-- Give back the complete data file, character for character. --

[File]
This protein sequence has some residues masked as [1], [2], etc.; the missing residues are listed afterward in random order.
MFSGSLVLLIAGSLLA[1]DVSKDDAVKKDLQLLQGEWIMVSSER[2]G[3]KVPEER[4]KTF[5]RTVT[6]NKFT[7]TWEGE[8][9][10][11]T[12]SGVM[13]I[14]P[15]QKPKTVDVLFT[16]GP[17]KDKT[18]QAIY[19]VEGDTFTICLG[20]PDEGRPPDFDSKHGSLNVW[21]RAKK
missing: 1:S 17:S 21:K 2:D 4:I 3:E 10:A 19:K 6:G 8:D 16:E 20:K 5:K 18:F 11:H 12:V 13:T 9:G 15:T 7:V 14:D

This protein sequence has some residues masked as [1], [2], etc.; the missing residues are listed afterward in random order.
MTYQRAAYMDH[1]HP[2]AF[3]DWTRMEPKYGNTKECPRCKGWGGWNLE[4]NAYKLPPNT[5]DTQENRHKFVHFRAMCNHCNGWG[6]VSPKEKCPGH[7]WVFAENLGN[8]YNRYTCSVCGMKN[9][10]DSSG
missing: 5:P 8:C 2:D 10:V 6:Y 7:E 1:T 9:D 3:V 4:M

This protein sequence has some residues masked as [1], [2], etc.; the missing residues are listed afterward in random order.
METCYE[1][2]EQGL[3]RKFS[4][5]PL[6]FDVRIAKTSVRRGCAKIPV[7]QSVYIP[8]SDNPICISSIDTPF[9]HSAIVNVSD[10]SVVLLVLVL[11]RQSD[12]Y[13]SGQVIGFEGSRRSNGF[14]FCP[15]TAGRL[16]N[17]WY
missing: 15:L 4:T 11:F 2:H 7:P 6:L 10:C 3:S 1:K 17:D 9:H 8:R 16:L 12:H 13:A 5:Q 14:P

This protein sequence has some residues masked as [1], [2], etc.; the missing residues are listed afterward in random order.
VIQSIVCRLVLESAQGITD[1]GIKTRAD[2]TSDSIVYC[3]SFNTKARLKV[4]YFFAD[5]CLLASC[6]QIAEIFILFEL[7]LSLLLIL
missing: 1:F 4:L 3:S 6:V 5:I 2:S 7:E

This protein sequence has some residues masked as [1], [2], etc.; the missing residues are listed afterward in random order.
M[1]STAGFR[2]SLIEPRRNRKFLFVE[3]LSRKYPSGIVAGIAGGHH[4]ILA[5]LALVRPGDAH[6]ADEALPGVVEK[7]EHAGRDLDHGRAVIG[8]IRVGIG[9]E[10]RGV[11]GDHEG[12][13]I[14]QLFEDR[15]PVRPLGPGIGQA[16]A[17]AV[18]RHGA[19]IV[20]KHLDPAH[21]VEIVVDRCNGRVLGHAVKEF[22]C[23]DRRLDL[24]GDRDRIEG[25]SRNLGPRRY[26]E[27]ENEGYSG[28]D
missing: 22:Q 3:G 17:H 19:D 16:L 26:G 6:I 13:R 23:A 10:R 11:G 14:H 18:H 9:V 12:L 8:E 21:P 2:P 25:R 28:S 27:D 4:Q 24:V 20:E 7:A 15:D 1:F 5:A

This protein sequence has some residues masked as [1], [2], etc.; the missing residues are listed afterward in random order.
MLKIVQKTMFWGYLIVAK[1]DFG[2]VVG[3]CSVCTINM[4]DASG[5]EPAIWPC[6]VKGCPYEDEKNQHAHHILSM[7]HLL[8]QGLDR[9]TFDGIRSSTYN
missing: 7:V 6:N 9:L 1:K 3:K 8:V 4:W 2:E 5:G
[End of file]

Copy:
This protein sequence has some residues masked as [1], [2], etc.; the missing residues are listed afterward in random order.
MFSGSLVLLIAGSLLA[1]DVSKDDAVKKDLQLLQGEWIMVSSER[2]G[3]KVPEER[4]KTF[5]RTVT[6]NKFT[7]TWEGE[8][9][10][11]T[12]SGVM[13]I[14]P[15]QKPKTVDVLFT[16]GP[17]KDKT[18]QAIY[19]VEGDTFTICLG[20]PDEGRPPDFDSKHGSLNVW[21]RAKK
missing: 1:S 17:S 21:K 2:D 4:I 3:E 10:A 19:K 6:G 8:D 16:E 20:K 5:K 18:F 11:H 12:V 13:T 9:G 15:T 7:V 14:D

This protein sequence has some residues masked as [1], [2], etc.; the missing residues are listed afterward in random order.
MTYQRAAYMDH[1]HP[2]AF[3]DWTRMEPKYGNTKECPRCKGWGGWNLE[4]NAYKLPPNT[5]DTQENRHKFVHFRAMCNHCNGWG[6]VSPKEKCPGH[7]WVFAENLGN[8]YNRYTCSVCGMKN[9][10]DSSG
missing: 5:P 8:C 2:D 10:V 6:Y 7:E 1:T 9:D 3:V 4:M

This protein sequence has some residues masked as [1], [2], etc.; the missing residues are listed afterward in random order.
METCYE[1][2]EQGL[3]RKFS[4][5]PL[6]FDVRIAKTSVRRGCAKIPV[7]QSVYIP[8]SDNPICISSIDTPF[9]HSAIVNVSD[10]SVVLLVLVL[11]RQSD[12]Y[13]SGQVIGFEGSRRSNGF[14]FCP[15]TAGRL[16]N[17]WY
missing: 15:L 4:T 11:F 2:H 7:P 6:L 10:C 3:S 1:K 17:D 9:H 8:R 16:L 12:H 13:A 5:Q 14:P

This protein sequence has some residues masked as [1], [2], etc.; the missing residues are listed afterward in random order.
VIQSIVCRLVLESAQGITD[1]GIKTRAD[2]TSDSIVYC[3]SFNTKARLKV[4]YFFAD[5]CLLASC[6]QIAEIFILFEL[7]LSLLLIL
missing: 1:F 4:L 3:S 6:V 5:I 2:S 7:E

This protein sequence has some residues masked as [1], [2], etc.; the missing residues are listed afterward in random order.
M[1]STAGFR[2]SLIEPRRNRKFLFVE[3]LSRKYPSGIVAGIAGGHH[4]ILA[5]LALVRPGDAH[6]ADEALPGVVEK[7]EHAGRDLDHGRAVIG[8]IRVGIG[9]E[10]RGV[11]GDHEG[12][13]I[14]QLFEDR[15]PVRPLGPGIGQA[16]A[17]AV[18]RHGA[19]IV[20]KHLDPAH[21]VEIVVDRCNGRVLGHAVKEF[22]C[23]DRRLDL[24]GDRDRIEG[25]SRNLGPRRY[26]E[27]ENEGYSG[28]D
missing: 22:Q 3:G 17:H 19:D 16:L 26:G 6:I 13:R 23:A 10:R 11:G 14:H 18:H 9:V 12:L 8:E 21:P 2:P 25:R 28:S 27:D 4:Q 24:V 20:E 7:A 15:D 1:F 5:A

This protein sequence has some residues masked as [1], [2], etc.; the missing residues are listed afterward in random order.
MLKIVQKTMFWGYLIVAK[1]DFG[2]VVG[3]CSVCTINM[4]DASG[5]EPAIWPC[6]VKGCPYEDEKNQHAHHILSM[7]HLL[8]QGLDR[9]TFDGIRSSTYN
missing: 7:V 6:N 9:L 1:K 3:K 8:V 4:W 2:E 5:G